Aim High is a Chicago mentoring program that strives to ensure that 100 percent of participating students graduate high school, enter college, and gain skills to succeed in the workplace. They do this by partnering with both public and private employers, and pairing their employees with high school students in a mentorship program.
Aim High Founder and President Marci Koblenz has been selected to visit the White House as part of College Opportunity Day of Action, which will announce new actions to help more students prepare for and graduate from college. Aim High, along with college presidents and other higher education leaders, will commit to new action in one of four areas: building networks of colleges around promoting completion, creating K-16 partnerships around college readiness, investing in high school counselors, and increasing the number of college graduates in the STEM fields.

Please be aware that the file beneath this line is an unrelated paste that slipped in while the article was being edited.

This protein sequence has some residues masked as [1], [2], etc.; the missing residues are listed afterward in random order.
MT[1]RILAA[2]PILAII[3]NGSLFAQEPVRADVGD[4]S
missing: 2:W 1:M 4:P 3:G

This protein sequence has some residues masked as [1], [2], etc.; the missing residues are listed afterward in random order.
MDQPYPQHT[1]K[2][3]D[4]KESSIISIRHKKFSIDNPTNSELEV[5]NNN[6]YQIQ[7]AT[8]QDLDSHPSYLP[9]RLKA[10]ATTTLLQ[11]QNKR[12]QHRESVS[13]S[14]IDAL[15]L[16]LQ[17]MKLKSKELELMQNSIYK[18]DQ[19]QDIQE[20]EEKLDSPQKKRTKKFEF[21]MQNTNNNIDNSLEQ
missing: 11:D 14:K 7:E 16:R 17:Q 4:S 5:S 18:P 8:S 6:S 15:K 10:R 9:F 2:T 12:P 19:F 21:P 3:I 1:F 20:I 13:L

The mentoring program has had much success since Jay Shefsky first visited them in 2011. Watch his story below.
Since July 2013, 100 percent of the program’s participating students have graduated from high school, with 97 percent enrolling in a four-year college. There are 89 percent still attending their original college, while others have transferred to City Colleges; and 84 percent are on track to graduate in four years.
And 6.25 percent of Aim High students have received Gates Millennium Scholarships, including alumni Shaiesha Moore; while 25 percent are attending more selective colleges, including schools such as Augustana College, Colgate, and Georgetown University.
We spoke with two Aim High alumni, Quincy Cochran and Shaiesha Moore, to find out what they've been doing since we last saw them. Check out their stories below.
What high school did you attend?
I graduated from Urban Prep Charter Academy’s Englewood Campus in 2011.
Which college do you currently attend?
I currently attend North Park University, where I’m working on my BA in Music and minor in Swedish. I’ll be graduating in the Spring of 2016.
I hope to get a job in Sweden or find a job here in the states related to leading worship or music. I’m interested in performing background vocals or stepping into the spotlight myself. I’ve sung gospel music my entire life. I also play the saxophone, piano, drums and clarinet.